I grew up in Mississippi in the 1960s. I witnessed segregation at its worse. I found myself stuck in an environment steeped in ignorance (that's what prejudice is). I don't know how many times I heard white people say, "I'm not prejudice. I don't hate niggers, just as long as they stay in their place." Really? What was their place? To recognize that they weren't equal to whites?
Or, "Hey, they have their freedom. What more do they want?" How about a chance?
I wish I could say that everyone has progressed beyond such ignorant attitudes, but I still occasionally hear similar comments. And saddest of all is that I most often hear them from "Christians."
Today, America honors one of her greatest -- Martin Luther King, Jr. A man who awakened the conscience of a nation. And he did it without inflamatory rhetoric or threats of violence. Oh, I know that morally he had his failings (many whites love to point that out, as if it negates all of the good he did.) But so did FDR and JFK.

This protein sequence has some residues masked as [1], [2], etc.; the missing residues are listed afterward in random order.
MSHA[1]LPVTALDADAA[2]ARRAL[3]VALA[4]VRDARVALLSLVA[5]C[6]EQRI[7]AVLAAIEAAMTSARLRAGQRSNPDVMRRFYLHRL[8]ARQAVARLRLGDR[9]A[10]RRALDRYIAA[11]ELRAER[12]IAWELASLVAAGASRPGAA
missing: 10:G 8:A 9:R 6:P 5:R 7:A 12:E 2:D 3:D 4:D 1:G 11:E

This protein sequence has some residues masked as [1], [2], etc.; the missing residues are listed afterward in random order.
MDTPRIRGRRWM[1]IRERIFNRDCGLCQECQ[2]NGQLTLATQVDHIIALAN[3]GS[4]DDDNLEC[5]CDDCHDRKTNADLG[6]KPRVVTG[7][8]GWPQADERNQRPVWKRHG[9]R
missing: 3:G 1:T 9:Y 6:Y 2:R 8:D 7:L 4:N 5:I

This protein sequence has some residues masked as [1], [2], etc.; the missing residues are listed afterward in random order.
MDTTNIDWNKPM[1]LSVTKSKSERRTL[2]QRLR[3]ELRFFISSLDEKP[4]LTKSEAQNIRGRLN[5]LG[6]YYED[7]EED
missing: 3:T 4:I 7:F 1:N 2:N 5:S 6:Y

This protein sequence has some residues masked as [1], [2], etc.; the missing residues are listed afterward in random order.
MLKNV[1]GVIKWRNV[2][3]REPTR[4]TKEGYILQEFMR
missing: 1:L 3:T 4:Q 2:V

He patterned his reforms after Jesus. He was imprisoned, beaten, spit upon, mocked. His family was threatened. His house was a target of vigilantes. Finally, he was murdered. But through it all, he was even-tempered. He continually called for love for and equality to all races. His "I have a dream" speech has to rank as one of the greatest speeches ever given.
So, today America honors this man. I'm shocked that people say, "This holiday is just a token, PC holiday to appease the blacks." Huh? No, this is a day to remember a man who awakened a nation from SIN -- the sin of hating and mistreating those made in the image of God for no reason other than the color of their skin. This day is a day to remember a man who stirred the conscience of a nation to begin doing what was right. We "whites" have as much reason to be thankful to Martin Luther King, Jr. as African-Americans do.
My prayer is that the last holdouts in our nation (our churches) will "catch the dream."